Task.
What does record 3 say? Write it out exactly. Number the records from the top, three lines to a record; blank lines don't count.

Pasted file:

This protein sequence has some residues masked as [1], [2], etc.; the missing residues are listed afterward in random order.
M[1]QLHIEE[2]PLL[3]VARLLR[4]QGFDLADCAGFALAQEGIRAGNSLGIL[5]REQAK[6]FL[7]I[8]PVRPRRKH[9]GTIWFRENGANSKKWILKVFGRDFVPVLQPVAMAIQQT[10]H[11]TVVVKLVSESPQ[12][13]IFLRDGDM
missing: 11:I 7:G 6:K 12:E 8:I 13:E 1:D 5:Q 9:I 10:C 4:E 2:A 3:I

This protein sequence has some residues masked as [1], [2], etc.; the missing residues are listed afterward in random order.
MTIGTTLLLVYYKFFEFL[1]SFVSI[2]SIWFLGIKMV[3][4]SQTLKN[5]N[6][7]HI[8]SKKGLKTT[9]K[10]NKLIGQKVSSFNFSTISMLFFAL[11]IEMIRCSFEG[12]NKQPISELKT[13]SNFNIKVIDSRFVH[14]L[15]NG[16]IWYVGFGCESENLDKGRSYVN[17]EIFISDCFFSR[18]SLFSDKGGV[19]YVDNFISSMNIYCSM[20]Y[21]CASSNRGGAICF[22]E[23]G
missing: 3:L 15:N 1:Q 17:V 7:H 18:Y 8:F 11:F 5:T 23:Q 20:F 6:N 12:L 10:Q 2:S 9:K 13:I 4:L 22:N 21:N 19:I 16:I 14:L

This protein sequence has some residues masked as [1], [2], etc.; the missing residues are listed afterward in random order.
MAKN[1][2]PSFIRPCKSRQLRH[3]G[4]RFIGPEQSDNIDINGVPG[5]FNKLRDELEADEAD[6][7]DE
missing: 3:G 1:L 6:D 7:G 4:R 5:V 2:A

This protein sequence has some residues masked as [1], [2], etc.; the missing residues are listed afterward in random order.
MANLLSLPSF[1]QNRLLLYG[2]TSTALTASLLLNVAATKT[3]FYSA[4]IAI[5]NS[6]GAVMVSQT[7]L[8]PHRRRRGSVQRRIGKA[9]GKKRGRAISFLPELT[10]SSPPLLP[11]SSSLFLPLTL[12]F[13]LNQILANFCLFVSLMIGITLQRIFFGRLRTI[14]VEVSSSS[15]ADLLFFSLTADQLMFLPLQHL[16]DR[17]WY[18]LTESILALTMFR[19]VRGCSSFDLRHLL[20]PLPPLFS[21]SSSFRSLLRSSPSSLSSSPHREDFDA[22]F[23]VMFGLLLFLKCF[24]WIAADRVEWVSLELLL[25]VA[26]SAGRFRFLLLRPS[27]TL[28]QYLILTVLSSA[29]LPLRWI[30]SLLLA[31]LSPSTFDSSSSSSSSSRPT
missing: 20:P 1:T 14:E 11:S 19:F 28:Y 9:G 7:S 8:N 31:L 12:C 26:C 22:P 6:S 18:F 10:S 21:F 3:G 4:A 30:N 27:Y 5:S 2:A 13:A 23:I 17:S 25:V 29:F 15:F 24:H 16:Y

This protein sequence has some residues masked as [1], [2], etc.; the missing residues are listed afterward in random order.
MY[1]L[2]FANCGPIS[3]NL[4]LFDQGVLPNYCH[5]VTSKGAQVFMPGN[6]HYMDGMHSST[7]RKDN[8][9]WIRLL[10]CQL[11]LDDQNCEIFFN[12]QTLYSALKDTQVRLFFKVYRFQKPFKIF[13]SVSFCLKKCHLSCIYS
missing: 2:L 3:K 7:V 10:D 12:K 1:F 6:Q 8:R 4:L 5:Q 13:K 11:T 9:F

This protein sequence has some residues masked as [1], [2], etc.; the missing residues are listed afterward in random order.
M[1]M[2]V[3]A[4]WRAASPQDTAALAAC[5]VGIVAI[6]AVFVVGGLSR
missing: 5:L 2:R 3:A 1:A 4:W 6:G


This protein sequence has some residues masked as [1], [2], etc.; the missing residues are listed afterward in random order.
MAKN[1][2]PSFIRPCKSRQLRH[3]G[4]RFIGPEQSDNIDINGVPG[5]FNKLRDELEADEAD[6][7]DE
missing: 3:G 1:L 6:D 7:G 4:R 5:V 2:A